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Cavendish Farms To Construct New Potato Processing Plant

Cavendish Farms is expanding its business in Lethbridge, Alta., with the construction of a new frozen potato processing plant. A total of 287 acres of land in the Sherring Industrial Park on the north side has been sold to Cavendish Farms for $7.9 million. The company is planning on investing $350 million in the new potato processing plant, to replace its current, aging plant, which will more than double its annual production. Construction is expected to begin in spring 2017 and be completed by summer 2019. The new plant will allow Cavendish Farms to more than double its annual production capacity to meet growing demand and will be more efficient, reducing the carbon footprint.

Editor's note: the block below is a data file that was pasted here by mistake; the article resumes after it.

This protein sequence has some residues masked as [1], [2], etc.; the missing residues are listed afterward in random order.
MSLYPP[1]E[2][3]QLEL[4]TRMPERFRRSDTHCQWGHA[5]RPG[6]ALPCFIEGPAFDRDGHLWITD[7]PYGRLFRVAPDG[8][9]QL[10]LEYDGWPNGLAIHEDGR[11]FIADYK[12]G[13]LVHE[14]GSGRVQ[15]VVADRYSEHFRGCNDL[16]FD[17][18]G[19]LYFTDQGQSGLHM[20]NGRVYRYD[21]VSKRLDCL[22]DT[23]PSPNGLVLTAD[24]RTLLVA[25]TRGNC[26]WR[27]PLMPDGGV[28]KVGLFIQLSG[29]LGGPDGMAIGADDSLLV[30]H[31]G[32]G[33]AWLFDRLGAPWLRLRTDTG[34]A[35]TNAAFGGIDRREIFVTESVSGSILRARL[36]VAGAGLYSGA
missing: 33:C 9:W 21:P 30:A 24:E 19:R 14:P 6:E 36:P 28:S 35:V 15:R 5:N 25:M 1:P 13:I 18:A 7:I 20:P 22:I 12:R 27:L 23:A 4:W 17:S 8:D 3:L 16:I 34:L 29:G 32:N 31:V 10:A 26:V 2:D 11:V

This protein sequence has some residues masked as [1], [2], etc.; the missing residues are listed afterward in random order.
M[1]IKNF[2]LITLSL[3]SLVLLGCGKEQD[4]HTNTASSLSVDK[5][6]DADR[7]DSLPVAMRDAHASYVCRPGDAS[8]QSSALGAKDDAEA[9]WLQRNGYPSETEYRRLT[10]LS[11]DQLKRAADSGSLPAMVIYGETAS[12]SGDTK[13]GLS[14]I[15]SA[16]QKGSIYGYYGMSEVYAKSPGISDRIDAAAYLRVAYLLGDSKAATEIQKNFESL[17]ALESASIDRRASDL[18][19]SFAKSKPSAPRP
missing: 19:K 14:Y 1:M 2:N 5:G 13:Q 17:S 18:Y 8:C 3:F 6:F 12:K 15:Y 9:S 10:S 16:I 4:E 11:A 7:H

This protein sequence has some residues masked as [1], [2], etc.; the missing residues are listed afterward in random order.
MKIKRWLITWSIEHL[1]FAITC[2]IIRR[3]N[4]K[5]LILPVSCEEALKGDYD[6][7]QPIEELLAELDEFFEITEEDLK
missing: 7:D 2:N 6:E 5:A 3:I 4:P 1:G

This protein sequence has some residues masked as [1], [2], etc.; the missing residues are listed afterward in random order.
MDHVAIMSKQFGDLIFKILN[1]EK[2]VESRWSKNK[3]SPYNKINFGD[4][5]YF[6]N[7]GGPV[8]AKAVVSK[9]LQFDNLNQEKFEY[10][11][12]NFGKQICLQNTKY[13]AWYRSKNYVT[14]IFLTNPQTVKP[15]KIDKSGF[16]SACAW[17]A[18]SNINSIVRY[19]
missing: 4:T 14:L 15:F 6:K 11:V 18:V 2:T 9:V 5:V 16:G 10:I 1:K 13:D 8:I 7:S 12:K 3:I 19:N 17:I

P.E.I.’s Borden-Carleton Inspection Station Closes

The P.E.I. Potato Board closed its inspection station in Borden-Carleton on Jan. 31. The facility opened in 1999 and was responsible for taking samples of potatoes before they went to the Canadian marketplace and tested them for quality and packaging standards. The facility also handled trade issues. But a lot of that work is now done on farms or at packaging facilities. Three full-time jobs and a seasonal position will be eliminated.

EarthFresh Farms Acquires Grand Bend Produce

EarthFresh Farms announced the acquisition of the assets of Grand Bend Produce, a Southwestern Ontario-based fresh potato business. The acquisition further enhances EarthFresh’s ability to offer premium fresh potatoes to both existing and future customers. A family owned and operated business for more than 50 years, Grand Bend Produce is a natural fit for EarthFresh to step in and carry on their passion for potatoes. EarthFresh will continue to operate the current facility and remodel over time.